Does the SEC Have Legal Authority to Adopt Climate-Change Disclosure Rules?
25 Pages Posted: 23 Aug 2021
Date Written: August 19, 2021
The Securities and Exchange Commission is planning to propose new mandatory disclosure rules on climate change without further statutory authority from Congress. The purpose of this comment is to explain that the SEC does not currently have statutory authority to adopt such disclosure rules.
When evaluated against the Supreme Court’s normal and straightforward method of determining an agency’s rulemaking power, the two main securities acts limit the SEC’s power to issue disclosure rules to specific types of information, such as the business of the company selling the securities, the management, capital structure, and financial statements. Climate-change disclosure rules would have a different subject matter and a different objective from the kind of disclosure requirements Congress permitted the SEC to write.
The need for the SEC to have explicit statutory power for climate-change disclosure rules is important to the U.S. form of self-government and the accountability of government officials to the voters. The SEC should respect the role of Congress in setting national policy and stay within the bounds of its statutory authority.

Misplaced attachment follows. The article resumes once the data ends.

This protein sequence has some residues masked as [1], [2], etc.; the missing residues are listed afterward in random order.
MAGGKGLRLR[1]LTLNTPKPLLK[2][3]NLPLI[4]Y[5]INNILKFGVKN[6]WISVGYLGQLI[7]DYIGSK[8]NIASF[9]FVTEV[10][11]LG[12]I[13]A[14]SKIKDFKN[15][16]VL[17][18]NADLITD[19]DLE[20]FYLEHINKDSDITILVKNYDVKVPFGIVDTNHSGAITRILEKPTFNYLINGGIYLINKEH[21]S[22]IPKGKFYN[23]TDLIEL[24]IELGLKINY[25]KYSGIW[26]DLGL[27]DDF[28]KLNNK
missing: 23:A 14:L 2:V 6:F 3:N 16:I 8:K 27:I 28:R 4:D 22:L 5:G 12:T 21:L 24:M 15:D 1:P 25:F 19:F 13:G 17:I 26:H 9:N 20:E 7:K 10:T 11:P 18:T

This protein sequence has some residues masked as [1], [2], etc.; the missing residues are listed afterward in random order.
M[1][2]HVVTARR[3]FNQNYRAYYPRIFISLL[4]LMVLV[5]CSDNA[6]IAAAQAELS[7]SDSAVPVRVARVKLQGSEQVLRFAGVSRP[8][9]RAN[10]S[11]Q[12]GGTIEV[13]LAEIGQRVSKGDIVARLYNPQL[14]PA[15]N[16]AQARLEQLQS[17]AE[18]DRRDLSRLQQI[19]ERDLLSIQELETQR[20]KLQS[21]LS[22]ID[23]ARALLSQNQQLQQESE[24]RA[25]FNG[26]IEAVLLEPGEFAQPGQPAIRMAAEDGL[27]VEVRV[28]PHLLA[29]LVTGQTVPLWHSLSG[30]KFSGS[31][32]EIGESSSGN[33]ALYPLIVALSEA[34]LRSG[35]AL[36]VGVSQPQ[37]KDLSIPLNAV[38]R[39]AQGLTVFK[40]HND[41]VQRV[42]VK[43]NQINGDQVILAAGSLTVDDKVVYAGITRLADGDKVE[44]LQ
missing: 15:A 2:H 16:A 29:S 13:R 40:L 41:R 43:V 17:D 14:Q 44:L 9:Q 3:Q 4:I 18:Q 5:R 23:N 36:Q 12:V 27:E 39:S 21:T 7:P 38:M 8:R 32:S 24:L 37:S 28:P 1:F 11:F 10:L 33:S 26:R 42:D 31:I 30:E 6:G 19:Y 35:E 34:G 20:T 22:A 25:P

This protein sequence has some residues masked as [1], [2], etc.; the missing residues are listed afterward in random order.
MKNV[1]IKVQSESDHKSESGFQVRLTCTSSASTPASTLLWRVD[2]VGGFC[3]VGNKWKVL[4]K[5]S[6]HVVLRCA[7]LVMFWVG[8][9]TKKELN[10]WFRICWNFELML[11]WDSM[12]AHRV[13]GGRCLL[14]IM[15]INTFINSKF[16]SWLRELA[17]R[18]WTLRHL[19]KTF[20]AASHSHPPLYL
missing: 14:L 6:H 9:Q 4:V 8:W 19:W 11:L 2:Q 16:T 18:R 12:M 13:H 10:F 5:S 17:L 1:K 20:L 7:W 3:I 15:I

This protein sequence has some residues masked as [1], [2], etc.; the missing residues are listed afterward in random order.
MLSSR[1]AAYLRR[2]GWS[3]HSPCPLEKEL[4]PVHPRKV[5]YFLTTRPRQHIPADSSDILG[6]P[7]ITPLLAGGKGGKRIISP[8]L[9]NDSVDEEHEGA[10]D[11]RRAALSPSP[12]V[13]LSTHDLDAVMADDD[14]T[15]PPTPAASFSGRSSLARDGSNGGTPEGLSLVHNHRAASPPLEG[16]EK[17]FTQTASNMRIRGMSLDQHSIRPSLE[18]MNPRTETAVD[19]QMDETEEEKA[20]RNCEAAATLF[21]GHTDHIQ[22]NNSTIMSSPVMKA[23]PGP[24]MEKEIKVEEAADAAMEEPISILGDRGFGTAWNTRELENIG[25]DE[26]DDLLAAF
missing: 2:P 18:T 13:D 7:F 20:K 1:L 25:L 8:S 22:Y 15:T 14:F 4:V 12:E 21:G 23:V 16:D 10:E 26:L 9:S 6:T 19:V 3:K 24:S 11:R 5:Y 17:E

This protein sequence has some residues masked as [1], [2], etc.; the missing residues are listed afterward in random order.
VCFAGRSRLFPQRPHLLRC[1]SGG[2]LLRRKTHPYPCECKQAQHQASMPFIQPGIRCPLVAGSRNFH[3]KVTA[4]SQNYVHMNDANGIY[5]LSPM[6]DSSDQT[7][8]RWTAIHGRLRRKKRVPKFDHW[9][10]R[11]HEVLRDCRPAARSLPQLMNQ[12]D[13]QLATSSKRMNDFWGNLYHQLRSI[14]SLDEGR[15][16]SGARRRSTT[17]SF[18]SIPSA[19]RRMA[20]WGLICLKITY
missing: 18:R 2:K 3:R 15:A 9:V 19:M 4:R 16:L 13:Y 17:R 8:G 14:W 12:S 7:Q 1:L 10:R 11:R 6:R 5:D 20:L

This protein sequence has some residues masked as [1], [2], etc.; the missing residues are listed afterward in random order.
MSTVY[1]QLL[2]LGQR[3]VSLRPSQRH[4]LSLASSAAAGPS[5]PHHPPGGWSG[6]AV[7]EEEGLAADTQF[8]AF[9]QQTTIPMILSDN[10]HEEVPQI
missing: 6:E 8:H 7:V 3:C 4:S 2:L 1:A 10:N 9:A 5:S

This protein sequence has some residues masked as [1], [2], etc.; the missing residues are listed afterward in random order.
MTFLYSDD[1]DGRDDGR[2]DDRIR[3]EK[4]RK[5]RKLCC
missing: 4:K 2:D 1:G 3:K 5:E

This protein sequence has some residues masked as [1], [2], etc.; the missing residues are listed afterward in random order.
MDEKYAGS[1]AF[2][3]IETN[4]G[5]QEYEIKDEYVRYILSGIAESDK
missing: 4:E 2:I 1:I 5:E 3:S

This paper was written in anticipation of the SEC, as a full commission, voting to request public comment on a climate-change disclosure proposal. It will be adapted as a comment and will be filed with the SEC shortly after that.
Keywords: SEC, rule making, Congress, climate change, statutory authority, disclosure rules, securities law, administrative law
JEL Classification: K22, K23, G18, G28
Suggested Citation: Suggested Citation